It has now been almost a year since we finished the Year of Phenomenal Women. The teenage years continue to come with the expected and some unexpected challenges. But those stained-glass windows still glisten in the window to remind us both what it means to be phenomenal women.
Tamara is a follower of Jesus, wife of an amazing man who happens to be a pastor (www.lavingtonvineyard.org), mama of three very cool kids, and head of digital innovations at Financial Sector Deepening Kenya (www.fsdkenya.org). She was raised in Chattanooga, Tennessee, studied international affairs at George Washington University, got an MBA at INSEAD in France and has lived with her family in Washington DC, Nairobi, Paris and Seattle while working to increase the value of financial services for people living in poverty.
Read more from Tamara in A Voice Becoming: A Yearlong Mother-Daughter Journey into Passionate, Purposed Living.
Disney's Queen of Katwe opened in theaters on Friday and is a huge departure from the studio's typical films. Based on a true story, it is nothing short of stunning. I took my 10-year old daughter and her first request upon leaving was, "Can we own this one?" Here are 5 reasons this is worth watching:
1. Phiona, the protagonist, is an uneducated girl from the slums of Kampala, Uganda who discovers a talent and a passion embedded within. She is relatable enough to American girls (she argues with her mom) and yet different enough to stretch their familiarity. She is Ugandan! How rarely are we given a heroine from another country whose accent is even difficult to understand at times!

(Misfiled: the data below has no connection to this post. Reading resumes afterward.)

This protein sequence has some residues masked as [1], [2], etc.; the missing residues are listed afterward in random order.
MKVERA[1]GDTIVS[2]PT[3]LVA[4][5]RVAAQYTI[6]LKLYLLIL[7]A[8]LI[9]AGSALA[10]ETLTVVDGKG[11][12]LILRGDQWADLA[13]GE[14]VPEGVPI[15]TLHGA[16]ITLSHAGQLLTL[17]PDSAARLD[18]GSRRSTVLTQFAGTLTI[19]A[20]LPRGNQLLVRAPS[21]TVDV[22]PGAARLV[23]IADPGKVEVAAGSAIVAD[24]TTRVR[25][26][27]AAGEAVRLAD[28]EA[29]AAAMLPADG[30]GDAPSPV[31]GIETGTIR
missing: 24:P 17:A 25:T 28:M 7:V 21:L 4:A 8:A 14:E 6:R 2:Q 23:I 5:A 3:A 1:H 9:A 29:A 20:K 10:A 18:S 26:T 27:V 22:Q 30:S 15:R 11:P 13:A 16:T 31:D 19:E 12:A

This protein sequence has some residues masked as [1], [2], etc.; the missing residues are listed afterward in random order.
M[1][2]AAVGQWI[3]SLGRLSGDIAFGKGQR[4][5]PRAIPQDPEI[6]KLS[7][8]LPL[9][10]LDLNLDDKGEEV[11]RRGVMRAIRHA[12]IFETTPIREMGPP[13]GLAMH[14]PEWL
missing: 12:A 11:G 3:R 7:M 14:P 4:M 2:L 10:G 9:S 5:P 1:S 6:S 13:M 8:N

2. This is a story about Uganda: it's economic disparity, it's poverty, it's struggles and it's joy. There are no white people! It is filmed in country. And it does not shy away from the brutal reality of Phiona's life. In a way that is entirely age appropriate, viewers face the fear that Phiona's only future may involve being taken by a man.
3. It is pro-marriage. Phiona's chess coach is a loving, caring mentor as well as husband and father. His wife financially supports their household so he can work with the slum kids. Their relationship is a healthy example of marriage both for the chess club as well as the viewing audience.
4. There are strong female leads without debasing the male characters. Phiona's mother is a richly complex character. In her we see the fight to survive and provide for her children mixed with realism and cynicism. As we watch Phiona develop and change, we see similar growth mirrored in her mother. Theirs is a beautiful, loving relationship.